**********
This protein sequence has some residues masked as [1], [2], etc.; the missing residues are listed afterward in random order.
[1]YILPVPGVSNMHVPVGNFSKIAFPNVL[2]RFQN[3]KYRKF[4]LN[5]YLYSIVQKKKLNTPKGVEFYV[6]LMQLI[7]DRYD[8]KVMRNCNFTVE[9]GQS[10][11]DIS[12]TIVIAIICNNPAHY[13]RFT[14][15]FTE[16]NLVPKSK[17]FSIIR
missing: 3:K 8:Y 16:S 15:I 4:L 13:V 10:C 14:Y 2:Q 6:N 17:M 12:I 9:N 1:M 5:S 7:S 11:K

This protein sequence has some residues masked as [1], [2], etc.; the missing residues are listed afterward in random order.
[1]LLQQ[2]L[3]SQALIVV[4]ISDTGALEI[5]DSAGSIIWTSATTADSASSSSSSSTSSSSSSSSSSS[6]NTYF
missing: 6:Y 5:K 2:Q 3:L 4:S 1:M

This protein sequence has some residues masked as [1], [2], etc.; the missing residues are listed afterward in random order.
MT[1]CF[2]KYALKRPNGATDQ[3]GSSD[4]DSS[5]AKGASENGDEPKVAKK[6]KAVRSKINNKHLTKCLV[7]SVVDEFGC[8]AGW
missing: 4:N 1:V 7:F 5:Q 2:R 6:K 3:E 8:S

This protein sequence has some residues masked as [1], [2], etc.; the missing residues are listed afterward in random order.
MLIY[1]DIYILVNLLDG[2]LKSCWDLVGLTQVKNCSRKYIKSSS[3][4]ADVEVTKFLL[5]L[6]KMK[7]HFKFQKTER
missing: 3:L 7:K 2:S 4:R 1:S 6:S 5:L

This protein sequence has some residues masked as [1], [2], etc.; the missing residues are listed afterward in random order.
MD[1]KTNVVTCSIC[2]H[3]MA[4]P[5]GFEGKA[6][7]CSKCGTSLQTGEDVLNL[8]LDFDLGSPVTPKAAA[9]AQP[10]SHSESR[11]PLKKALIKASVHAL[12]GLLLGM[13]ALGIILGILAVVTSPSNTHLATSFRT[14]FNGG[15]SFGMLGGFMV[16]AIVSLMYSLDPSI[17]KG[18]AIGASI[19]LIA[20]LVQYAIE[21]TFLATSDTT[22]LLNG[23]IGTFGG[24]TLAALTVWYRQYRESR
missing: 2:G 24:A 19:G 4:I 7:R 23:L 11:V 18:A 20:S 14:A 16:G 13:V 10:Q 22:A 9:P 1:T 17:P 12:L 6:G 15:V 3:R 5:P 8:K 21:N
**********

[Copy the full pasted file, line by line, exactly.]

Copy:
This protein sequence has some residues masked as [1], [2], etc.; the missing residues are listed afterward in random order.
[1]YILPVPGVSNMHVPVGNFSKIAFPNVL[2]RFQN[3]KYRKF[4]LN[5]YLYSIVQKKKLNTPKGVEFYV[6]LMQLI[7]DRYD[8]KVMRNCNFTVE[9]GQS[10][11]DIS[12]TIVIAIICNNPAHY[13]RFT[14][15]FTE[16]NLVPKSK[17]FSIIR
missing: 3:K 8:Y 16:S 15:I 4:L 13:V 10:C 14:Y 2:Q 6:N 17:M 12:I 9:N 1:M 5:S 7:S 11:K

This protein sequence has some residues masked as [1], [2], etc.; the missing residues are listed afterward in random order.
[1]LLQQ[2]L[3]SQALIVV[4]ISDTGALEI[5]DSAGSIIWTSATTADSASSSSSSSTSSSSSSSSSSS[6]NTYF
missing: 6:Y 5:K 2:Q 3:L 4:S 1:M

This protein sequence has some residues masked as [1], [2], etc.; the missing residues are listed afterward in random order.
MT[1]CF[2]KYALKRPNGATDQ[3]GSSD[4]DSS[5]AKGASENGDEPKVAKK[6]KAVRSKINNKHLTKCLV[7]SVVDEFGC[8]AGW
missing: 4:N 1:V 7:F 5:Q 2:R 6:K 3:E 8:S

This protein sequence has some residues masked as [1], [2], etc.; the missing residues are listed afterward in random order.
MLIY[1]DIYILVNLLDG[2]LKSCWDLVGLTQVKNCSRKYIKSSS[3][4]ADVEVTKFLL[5]L[6]KMK[7]HFKFQKTER
missing: 3:L 7:K 2:S 4:R 1:S 6:S 5:L

This protein sequence has some residues masked as [1], [2], etc.; the missing residues are listed afterward in random order.
MD[1]KTNVVTCSIC[2]H[3]MA[4]P[5]GFEGKA[6][7]CSKCGTSLQTGEDVLNL[8]LDFDLGSPVTPKAAA[9]AQP[10]SHSESR[11]PLKKALIKASVHAL[12]GLLLGM[13]ALGIILGILAVVTSPSNTHLATSFRT[14]FNGG[15]SFGMLGGFMV[16]AIVSLMYSLDPSI[17]KG[18]AIGASI[19]LIA[20]LVQYAIE[21]TFLATSDTT[22]LLNG[23]IGTFGG[24]TLAALTVWYRQYRESR
missing: 2:G 24:A 19:G 4:I 7:R 23:L 11:V 18:A 20:S 14:A 16:G 13:V 10:Q 22:A 9:P 1:T 17:P 12:L 6:G 15:V 3:R 5:P 8:K 21:N